Conditions & Treatments

Psoriasis

Psoriasis is a chronic skin condition characterized by inflamed, red, raised areas that often develop as silvery scales on the scalp, elbows, knees, and lower back.

Psoriasis

What is psoriasis?

Psoriasis, an autoimmune disorder, is a chronic skin condition characterized by inflamed, red, raised areas that often develop into silvery scales on the scalp, elbows, knees, and lower back. Psoriasis can also be associated with arthritis. It is estimated to affect 7.5 million people in the U.S.

What causes psoriasis?

The cause of psoriasis is unknown; however, it is thought to be caused by abnormally fast-growing and shedding skin cells. The skin cells multiply quickly, causing the skin to shed every three to four days. This may be caused by a trigger, such as injury, sunburn, certain classes of medications, infection, stress, alcohol, or tobacco. Though not contagious, the condition is hereditary. Psoriasis is often recurrent and occurs in varying severities.

What are the symptoms of psoriasis?

The following are the most common symptoms of psoriasis. However, each individual may experience symptoms differently, as psoriasis comes in several forms and severities. Symptoms may include:

  • Discoid psoriasis (also called plaque psoriasis). This type of psoriasis is the most common. Symptoms may include patches of red, raised skin on the trunk, arms, legs, knees, elbows, genitals, and scalp. Nails may also thicken, become pitted, and separate from the nail beds.

  • Guttate psoriasis. This type of psoriasis affects mostly children. Symptoms may include many small patches of red, raised skin. A sore throat usually proceeds the onset of this type of psoriasis.

  • Pustular psoriasis. Symptoms may include small pustules (pus-containing blisters) all over the body or just on the palms, soles, and other small areas.

The symptoms of psoriasis may resemble other skin conditions. Always consult your doctor for a diagnosis.

How is psoriasis diagnosed?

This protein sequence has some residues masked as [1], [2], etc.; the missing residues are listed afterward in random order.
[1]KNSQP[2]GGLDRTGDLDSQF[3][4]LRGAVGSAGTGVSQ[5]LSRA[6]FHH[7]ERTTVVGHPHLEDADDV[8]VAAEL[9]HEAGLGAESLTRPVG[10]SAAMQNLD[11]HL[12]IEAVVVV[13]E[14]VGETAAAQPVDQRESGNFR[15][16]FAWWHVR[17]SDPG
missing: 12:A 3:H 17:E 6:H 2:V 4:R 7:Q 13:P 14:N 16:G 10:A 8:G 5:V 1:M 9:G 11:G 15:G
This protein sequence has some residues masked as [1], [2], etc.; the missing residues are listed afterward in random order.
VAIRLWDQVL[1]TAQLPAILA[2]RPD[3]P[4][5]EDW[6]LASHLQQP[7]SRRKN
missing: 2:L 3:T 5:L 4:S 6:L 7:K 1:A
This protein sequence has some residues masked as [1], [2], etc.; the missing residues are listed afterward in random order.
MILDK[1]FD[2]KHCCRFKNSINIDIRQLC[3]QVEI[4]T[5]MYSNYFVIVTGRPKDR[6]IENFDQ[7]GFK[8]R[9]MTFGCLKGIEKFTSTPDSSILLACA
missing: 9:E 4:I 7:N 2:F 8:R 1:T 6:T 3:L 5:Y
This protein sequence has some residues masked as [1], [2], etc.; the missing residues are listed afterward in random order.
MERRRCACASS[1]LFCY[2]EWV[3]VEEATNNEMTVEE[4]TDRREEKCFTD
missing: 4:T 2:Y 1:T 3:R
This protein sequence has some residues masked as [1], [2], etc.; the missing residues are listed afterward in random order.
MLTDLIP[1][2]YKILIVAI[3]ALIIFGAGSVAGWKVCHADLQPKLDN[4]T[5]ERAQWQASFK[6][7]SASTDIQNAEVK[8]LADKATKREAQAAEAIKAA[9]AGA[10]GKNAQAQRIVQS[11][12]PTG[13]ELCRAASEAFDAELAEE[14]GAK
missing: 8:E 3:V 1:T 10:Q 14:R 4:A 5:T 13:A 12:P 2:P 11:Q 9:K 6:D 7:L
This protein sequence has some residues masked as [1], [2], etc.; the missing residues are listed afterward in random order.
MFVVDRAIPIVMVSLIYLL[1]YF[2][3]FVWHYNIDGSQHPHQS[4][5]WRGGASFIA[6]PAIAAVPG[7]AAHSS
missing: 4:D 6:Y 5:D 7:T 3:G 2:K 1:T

When the condition progresses to the development of silvery scales, the doctor can usually diagnose psoriasis with a medical examination of the nails and skin. Confirmation of diagnosis may be done with a skin biopsy (taking a small skin specimen to examine under a microscope).

Treatment for psoriasis

Specific treatment for psoriasis will be determined by your doctor based on:

  • Your age, overall health, and medical history

  • Severity of the condition

  • Your tolerance of specific medications, procedures, or therapies

  • Expectations for the course of the condition

  • Your opinion or preference

The goal of treatment is to reduce inflammation and slow down the rapid growth and shedding of skin cells. At the present time, there is no cure for psoriasis. Treatment may include:

  • Ointments and creams (to moisturize the skin)

  • Sunlight or ultraviolet light exposure (under a doctor's supervision)

  • Steroids (such as cortisone creams)

  • Vitamin D cream

  • Creams containing salicylic acid or coal tar

  • Anthralin. An anti-inflammatory drug that treats the thicker, hard-to-treat patches of psoriasis.

  • Methotrexate. An anti-cancer drug that interrupts the growth of skin cells.

  • Oral or topical retinoids

  • Immunosuppressive medications (such as Cyclosporine)

  • Immunomodulary agents (biologic such as TNF-α inhibitors) 

Outlook

There is no known way to prevent psoriasis. Although it is a lifelong condition, it often can be controlled with appropriate treatment. Keeping the skin clean and moist, and avoiding person-specific psoriasis triggers (excessive stress, for example) may help decrease flare-ups.  

Treatment Programs


Massachusetts General Hospital understands that a variety of factors influence patients' health care decisions. That's just one reason why we're dedicated to ensuring patients understand their diagnosis and treatment options. Because a single option might not serve all patients, we offer a wide range of coordinated treatments and related services across the hospital. Patients should consult with their primary care doctor or other qualified health care provider for medical advice and diagnosis information.

Select a treatment program for more information:



MassGeneral Hospital for Children

  • Pediatric Rheumatology Program
    Pediatric rheumatologists at MassGeneral Hospital for Children specialize in the diagnosis and treatment of all rheumatic and inflammatory conditions of infants, children and adolescents.
Department of Dermatology

  • The Medical Dermatology Program
    The Medical Dermatology program at Massachusetts General Hospital is a full-service dermatology practice that provides care for all skin, hair and nail conditions.
  • Khosrow Momtaz Phototherapy Center
    The Khosrow Momtaz Phototherapy Center at Massachusetts General Hospital has been at the forefront of ultraviolet radiation therapy for chronic skin conditions for more than 30 years.

The following related clinical trials and research studies are currently seeking participants at Massachusetts General Hospital. Search for clinical trials and studies in another area of interest.

Challenge Your Psoriasis

You may be eligible to participate in a research study of an investigational medication

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Departments and Centers at Mass General have a reputation for excellence in patient care. View a list of all departments.